Expert Picks (Consensus: fourth)
|DIVISION FINISH: 4 The Raiders could be a solid division champion choice for years after this season, but for now they are the thinnest of the four teams in the AFC West.|
|DIVISION FINISH: 4 The Raiders have issues on defense and may be forced to score more points to win games. That's fine for Palmer, but he can't take as many chances that lead to interceptions.
|DIVISION FINISH: 4 Even though they're picked for last, the Raiders actually are good enough to surprise and win in the West, which shows how close this division is.|
|DIVISION FINISH: 4 First-year head coach Dennis Allen and new general manager Reggie McKenzie might someday make the Raiders a consistent contender. There won't be many signs of progress this fall.|
|DIVISION FINISH: 4 The Raiders have a new head coach, a new general manager and a new hope to end the second-longest playoff drought in the NFL.|
Five things you need to know about the Raiders:
1. It all starts with McFadden: Running back Darren McFadden is the key to Oakland's success this season. I would be hard-pressed to find five non-quarterbacks around the league who are more vital to their team's success than McFadden is in Oakland. The Raiders were 4-2 last year when McFadden suffered a season-ending foot injury. Oakland finished 8-8. The Raiders' entire offense changed without the firepower the explosive McFadden offered. McFadden has missed at least three games in each of his four NFL seasons. Durability must stop being an issue for McFadden.
2. Palmer hits restart button: Palmer is entering his first full season in Oakland. Former Raiders coach Hue Jackson tried to save last season by acquiring the disgruntled Palmer from the Bengals -- Jackson coached Palmer at USC and in Cincinnati -- after Jason Campbell broke his collarbone. Palmer was thrust into action and now admits he wasn't in great football shape. Palmer had his moments and he displayed his big arm plenty last season, but he had accuracy problems and threw 16 interceptions in 10 games with the Raiders. With a full offseason and training camp with his teammates and coaches, Palmer thinks he should have better success in 2012-13.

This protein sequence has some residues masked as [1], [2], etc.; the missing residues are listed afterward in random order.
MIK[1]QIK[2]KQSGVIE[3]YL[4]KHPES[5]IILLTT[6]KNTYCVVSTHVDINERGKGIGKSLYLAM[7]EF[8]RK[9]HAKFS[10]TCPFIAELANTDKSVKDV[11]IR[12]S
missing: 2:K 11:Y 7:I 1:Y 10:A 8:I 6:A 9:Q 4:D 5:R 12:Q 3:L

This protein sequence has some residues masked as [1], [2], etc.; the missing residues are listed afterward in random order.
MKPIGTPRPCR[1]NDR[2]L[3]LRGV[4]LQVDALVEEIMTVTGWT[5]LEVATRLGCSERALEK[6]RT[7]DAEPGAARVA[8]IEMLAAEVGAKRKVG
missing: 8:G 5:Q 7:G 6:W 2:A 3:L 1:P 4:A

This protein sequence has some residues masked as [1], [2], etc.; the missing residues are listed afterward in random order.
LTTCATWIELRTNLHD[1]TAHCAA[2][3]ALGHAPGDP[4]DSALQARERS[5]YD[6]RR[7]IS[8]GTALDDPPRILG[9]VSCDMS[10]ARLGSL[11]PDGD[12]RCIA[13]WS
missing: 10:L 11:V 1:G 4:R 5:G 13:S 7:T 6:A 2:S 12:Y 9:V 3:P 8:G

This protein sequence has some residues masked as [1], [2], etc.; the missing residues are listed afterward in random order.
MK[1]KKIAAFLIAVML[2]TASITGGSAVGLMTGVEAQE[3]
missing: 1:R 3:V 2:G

3. Defensive relief: There is a sense from Oakland's defenders that there will be much more freedom than there was last season. It was well-known that the late Al Davis was essentially the de facto defensive coordinator until his death last October. Now with defense-minded head coach Dennis Allen (the first such coach in Oakland since John Madden) and new defensive coordinator Jason Tarver calling the shots, the players are excited. It opens up the defense and Allen promises to use multiple sets. The Raiders need a new defensive outlook and they are getting it.
4. Health is a must: Yes, the Raiders' health starts with McFadden. But Oakland needs to have good health luck throughout the starting lineup. Because of a tough salary-cap situation and two small draft classes, the Raiders are not an overly deep team. They are very thin at some spots. Oakland is very top-heavy. It has a lot of talent. But if injuries pile up and a lot of replacements have to play, it probably will take a toll in Oakland.